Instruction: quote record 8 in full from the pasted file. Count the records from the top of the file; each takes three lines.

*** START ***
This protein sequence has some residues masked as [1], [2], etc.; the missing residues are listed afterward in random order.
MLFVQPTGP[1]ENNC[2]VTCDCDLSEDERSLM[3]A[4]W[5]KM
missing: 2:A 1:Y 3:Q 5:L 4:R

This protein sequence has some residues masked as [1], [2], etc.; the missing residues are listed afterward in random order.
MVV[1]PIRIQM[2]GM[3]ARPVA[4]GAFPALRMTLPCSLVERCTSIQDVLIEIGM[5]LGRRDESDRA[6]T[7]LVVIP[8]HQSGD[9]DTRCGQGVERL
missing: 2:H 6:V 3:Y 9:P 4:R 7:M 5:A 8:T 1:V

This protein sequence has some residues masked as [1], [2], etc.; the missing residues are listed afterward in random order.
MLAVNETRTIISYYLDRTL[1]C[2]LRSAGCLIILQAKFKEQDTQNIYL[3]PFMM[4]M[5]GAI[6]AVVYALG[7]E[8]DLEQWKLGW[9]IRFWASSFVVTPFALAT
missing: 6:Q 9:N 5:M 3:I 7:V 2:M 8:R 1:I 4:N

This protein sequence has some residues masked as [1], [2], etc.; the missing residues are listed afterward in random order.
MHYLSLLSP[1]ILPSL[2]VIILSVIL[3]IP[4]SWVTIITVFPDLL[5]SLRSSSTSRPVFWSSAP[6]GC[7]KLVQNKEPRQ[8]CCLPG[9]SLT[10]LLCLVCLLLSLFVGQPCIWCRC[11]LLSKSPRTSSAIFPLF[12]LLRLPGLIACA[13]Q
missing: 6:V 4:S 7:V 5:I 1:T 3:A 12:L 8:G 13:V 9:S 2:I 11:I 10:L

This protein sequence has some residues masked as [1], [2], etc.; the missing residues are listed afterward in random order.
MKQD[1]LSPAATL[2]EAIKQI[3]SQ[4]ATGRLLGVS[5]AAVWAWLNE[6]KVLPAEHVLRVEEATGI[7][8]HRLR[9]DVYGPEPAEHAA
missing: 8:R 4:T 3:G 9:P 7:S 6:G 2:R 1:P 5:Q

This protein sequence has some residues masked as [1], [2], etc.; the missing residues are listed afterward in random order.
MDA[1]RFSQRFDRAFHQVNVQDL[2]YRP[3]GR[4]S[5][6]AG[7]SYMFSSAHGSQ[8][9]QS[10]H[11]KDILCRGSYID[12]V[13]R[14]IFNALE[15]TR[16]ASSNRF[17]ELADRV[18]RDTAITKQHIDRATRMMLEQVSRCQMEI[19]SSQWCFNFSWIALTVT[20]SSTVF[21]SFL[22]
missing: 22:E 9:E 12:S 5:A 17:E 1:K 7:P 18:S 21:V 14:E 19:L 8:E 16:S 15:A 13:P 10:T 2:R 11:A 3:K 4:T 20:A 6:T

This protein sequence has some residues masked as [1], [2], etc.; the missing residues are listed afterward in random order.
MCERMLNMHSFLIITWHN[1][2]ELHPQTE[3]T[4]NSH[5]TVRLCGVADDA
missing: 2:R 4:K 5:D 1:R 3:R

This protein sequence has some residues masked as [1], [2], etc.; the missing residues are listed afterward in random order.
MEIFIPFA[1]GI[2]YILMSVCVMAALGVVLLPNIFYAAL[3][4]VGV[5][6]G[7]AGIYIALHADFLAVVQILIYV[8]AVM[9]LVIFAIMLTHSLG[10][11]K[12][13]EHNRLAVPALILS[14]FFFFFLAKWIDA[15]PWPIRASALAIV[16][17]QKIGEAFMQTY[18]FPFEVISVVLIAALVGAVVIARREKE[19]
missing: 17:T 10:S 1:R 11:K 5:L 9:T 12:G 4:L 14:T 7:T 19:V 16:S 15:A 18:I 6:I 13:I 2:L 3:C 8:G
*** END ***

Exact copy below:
This protein sequence has some residues masked as [1], [2], etc.; the missing residues are listed afterward in random order.
MEIFIPFA[1]GI[2]YILMSVCVMAALGVVLLPNIFYAAL[3][4]VGV[5][6]G[7]AGIYIALHADFLAVVQILIYV[8]AVM[9]LVIFAIMLTHSLG[10][11]K[12][13]EHNRLAVPALILS[14]FFFFFLAKWIDA[15]PWPIRASALAIV[16][17]QKIGEAFMQTY[18]FPFEVISVVLIAALVGAVVIARREKE[19]
missing: 17:T 10:S 1:R 11:K 5:L 9:T 12:G 4:L 14:T 7:T 19:V 16:S 15:A 18:I 6:I 13:I 2:L 3:C 8:G